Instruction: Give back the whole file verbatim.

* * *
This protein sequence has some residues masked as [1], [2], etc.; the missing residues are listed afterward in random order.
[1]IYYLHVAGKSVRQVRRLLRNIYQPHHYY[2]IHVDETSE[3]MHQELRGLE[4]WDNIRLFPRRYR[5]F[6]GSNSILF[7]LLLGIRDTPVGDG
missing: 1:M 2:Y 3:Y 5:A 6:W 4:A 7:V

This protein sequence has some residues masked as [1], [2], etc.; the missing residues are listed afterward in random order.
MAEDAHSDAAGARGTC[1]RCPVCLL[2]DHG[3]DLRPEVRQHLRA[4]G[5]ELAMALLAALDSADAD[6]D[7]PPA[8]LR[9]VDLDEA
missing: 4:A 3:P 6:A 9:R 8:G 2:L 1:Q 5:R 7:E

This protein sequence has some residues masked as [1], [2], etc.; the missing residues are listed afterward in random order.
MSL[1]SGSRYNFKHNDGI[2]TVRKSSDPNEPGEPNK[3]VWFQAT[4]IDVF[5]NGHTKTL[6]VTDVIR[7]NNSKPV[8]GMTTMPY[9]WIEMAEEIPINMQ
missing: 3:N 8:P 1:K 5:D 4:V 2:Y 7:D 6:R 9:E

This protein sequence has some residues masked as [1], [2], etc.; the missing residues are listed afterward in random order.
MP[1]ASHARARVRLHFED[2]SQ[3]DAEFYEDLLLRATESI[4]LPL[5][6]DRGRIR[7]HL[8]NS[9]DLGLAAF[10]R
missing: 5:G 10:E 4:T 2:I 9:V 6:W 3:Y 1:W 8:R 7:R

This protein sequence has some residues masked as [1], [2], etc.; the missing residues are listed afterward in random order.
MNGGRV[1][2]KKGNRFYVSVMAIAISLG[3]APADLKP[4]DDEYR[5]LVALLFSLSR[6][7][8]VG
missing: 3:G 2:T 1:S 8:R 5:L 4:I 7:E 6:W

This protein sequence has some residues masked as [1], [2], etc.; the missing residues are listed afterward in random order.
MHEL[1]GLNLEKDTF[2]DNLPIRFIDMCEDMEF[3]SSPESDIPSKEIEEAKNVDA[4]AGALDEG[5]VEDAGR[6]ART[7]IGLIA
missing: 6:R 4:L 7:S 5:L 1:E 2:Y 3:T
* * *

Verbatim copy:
This protein sequence has some residues masked as [1], [2], etc.; the missing residues are listed afterward in random order.
[1]IYYLHVAGKSVRQVRRLLRNIYQPHHYY[2]IHVDETSE[3]MHQELRGLE[4]WDNIRLFPRRYR[5]F[6]GSNSILF[7]LLLGIRDTPVGDG
missing: 1:M 2:Y 3:Y 5:A 6:W 4:A 7:V

This protein sequence has some residues masked as [1], [2], etc.; the missing residues are listed afterward in random order.
MAEDAHSDAAGARGTC[1]RCPVCLL[2]DHG[3]DLRPEVRQHLRA[4]G[5]ELAMALLAALDSADAD[6]D[7]PPA[8]LR[9]VDLDEA
missing: 4:A 3:P 6:A 9:R 8:G 2:L 1:Q 5:R 7:E

This protein sequence has some residues masked as [1], [2], etc.; the missing residues are listed afterward in random order.
MSL[1]SGSRYNFKHNDGI[2]TVRKSSDPNEPGEPNK[3]VWFQAT[4]IDVF[5]NGHTKTL[6]VTDVIR[7]NNSKPV[8]GMTTMPY[9]WIEMAEEIPINMQ
missing: 3:N 8:P 1:K 5:D 4:V 2:Y 7:D 6:R 9:E

This protein sequence has some residues masked as [1], [2], etc.; the missing residues are listed afterward in random order.
MP[1]ASHARARVRLHFED[2]SQ[3]DAEFYEDLLLRATESI[4]LPL[5][6]DRGRIR[7]HL[8]NS[9]DLGLAAF[10]R
missing: 5:G 10:E 4:T 2:I 9:V 6:W 3:Y 1:W 8:R 7:R

This protein sequence has some residues masked as [1], [2], etc.; the missing residues are listed afterward in random order.
MNGGRV[1][2]KKGNRFYVSVMAIAISLG[3]APADLKP[4]DDEYR[5]LVALLFSLSR[6][7][8]VG
missing: 3:G 2:T 1:S 8:R 5:L 4:I 7:E 6:W

This protein sequence has some residues masked as [1], [2], etc.; the missing residues are listed afterward in random order.
MHEL[1]GLNLEKDTF[2]DNLPIRFIDMCEDMEF[3]SSPESDIPSKEIEEAKNVDA[4]AGALDEG[5]VEDAGR[6]ART[7]IGLIA
missing: 6:R 4:L 7:S 5:L 1:E 2:Y 3:T